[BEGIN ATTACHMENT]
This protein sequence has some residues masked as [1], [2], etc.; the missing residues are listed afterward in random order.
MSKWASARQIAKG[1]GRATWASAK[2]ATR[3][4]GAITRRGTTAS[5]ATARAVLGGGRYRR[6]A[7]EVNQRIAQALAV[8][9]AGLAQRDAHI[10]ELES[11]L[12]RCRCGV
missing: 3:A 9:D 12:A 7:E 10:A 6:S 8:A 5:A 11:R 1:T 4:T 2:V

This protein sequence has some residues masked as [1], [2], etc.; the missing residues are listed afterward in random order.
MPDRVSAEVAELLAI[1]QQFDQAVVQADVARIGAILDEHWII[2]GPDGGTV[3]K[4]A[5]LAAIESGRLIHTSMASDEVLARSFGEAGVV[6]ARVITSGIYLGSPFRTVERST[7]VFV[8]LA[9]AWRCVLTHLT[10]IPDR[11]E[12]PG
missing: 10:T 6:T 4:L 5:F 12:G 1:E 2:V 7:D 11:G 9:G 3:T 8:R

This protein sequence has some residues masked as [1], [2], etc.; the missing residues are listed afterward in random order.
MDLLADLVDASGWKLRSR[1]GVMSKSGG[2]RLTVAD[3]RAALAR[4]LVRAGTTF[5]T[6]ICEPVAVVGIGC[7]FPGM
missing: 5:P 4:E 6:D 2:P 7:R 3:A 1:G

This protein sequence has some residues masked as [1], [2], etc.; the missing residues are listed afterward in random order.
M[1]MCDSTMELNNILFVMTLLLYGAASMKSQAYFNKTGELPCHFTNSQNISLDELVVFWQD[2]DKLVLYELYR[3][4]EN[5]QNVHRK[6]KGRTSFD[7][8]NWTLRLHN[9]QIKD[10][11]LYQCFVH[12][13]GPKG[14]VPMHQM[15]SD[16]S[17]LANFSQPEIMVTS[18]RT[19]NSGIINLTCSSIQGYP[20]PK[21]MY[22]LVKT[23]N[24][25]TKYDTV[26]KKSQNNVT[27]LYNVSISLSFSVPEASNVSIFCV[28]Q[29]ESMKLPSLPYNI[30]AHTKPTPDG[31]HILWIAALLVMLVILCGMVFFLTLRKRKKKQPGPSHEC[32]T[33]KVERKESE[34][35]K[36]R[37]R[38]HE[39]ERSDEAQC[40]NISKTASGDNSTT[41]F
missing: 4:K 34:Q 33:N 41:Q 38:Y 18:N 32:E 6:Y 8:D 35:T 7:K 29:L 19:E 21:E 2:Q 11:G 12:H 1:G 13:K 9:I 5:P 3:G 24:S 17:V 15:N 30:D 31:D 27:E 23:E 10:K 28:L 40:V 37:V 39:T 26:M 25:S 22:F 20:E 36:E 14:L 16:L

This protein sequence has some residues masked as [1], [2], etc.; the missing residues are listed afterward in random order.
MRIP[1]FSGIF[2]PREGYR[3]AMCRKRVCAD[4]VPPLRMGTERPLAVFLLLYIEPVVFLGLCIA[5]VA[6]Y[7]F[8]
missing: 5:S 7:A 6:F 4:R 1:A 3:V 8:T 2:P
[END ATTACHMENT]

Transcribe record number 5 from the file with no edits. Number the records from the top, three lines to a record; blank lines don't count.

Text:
This protein sequence has some residues masked as [1], [2], etc.; the missing residues are listed afterward in random order.
MRIP[1]FSGIF[2]PREGYR[3]AMCRKRVCAD[4]VPPLRMGTERPLAVFLLLYIEPVVFLGLCIA[5]VA[6]Y[7]F[8]
missing: 5:S 7:A 6:F 4:R 1:A 3:V 8:T 2:P